cmd — run arbitrary commands

The cmd check runs arbitrary commands, waits for them to finish, and asserts that they produced certain output or exited with the correct status code.

This lets you test for things without having to write the tests in Specsheet. For example, if you want to test if a package is installed in a package manager that Specsheet doesn’t support, you could run the command to list its installed packages, and assert that the output contains the name of the package you want to see.

It also lets you test command-line programs during development. For more on this use case, see the Testing a Command-Line Program guide.


Check that running a command produces certain output:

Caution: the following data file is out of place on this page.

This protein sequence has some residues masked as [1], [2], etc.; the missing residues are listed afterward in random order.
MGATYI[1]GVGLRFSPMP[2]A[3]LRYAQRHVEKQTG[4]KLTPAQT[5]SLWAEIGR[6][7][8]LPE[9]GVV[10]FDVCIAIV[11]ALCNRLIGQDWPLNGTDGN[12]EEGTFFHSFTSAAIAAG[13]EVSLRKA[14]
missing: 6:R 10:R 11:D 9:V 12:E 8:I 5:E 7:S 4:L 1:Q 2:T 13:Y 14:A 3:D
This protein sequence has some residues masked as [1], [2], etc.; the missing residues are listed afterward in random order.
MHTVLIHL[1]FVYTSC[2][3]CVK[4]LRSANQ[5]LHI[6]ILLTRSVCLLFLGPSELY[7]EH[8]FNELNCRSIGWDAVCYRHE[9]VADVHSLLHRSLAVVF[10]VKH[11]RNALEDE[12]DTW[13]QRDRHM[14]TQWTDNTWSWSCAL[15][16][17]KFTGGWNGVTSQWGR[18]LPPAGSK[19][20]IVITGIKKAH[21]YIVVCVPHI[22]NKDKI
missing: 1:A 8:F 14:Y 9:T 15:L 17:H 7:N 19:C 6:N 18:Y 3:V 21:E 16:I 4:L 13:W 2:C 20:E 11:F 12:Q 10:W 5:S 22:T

shell = 'git config --global core.excludesfile'
stdout = { regex = '^~/\.gitignore_global' }

Check that a command exits with a certain status:

shell = 'nomad status'
status = 0

Shell commands and variables

Be very careful when using cmd with variables — the contents of a variable get placed into the shell command to run without being escaped.

You can check whether the process exited successfully, with status 0, or whether it exited with some other error code.

You can match on a regex or on a plain string.

List of parameters

environmenttableMapping of environment variable names to values, to be set for the process.
shellstringThe shell command to run.
statusnumberThe command’s expected exit status.
stdoutcontentThe content of the process’s standard output stream.
stderrcontentThe content of the process’s standard error stream.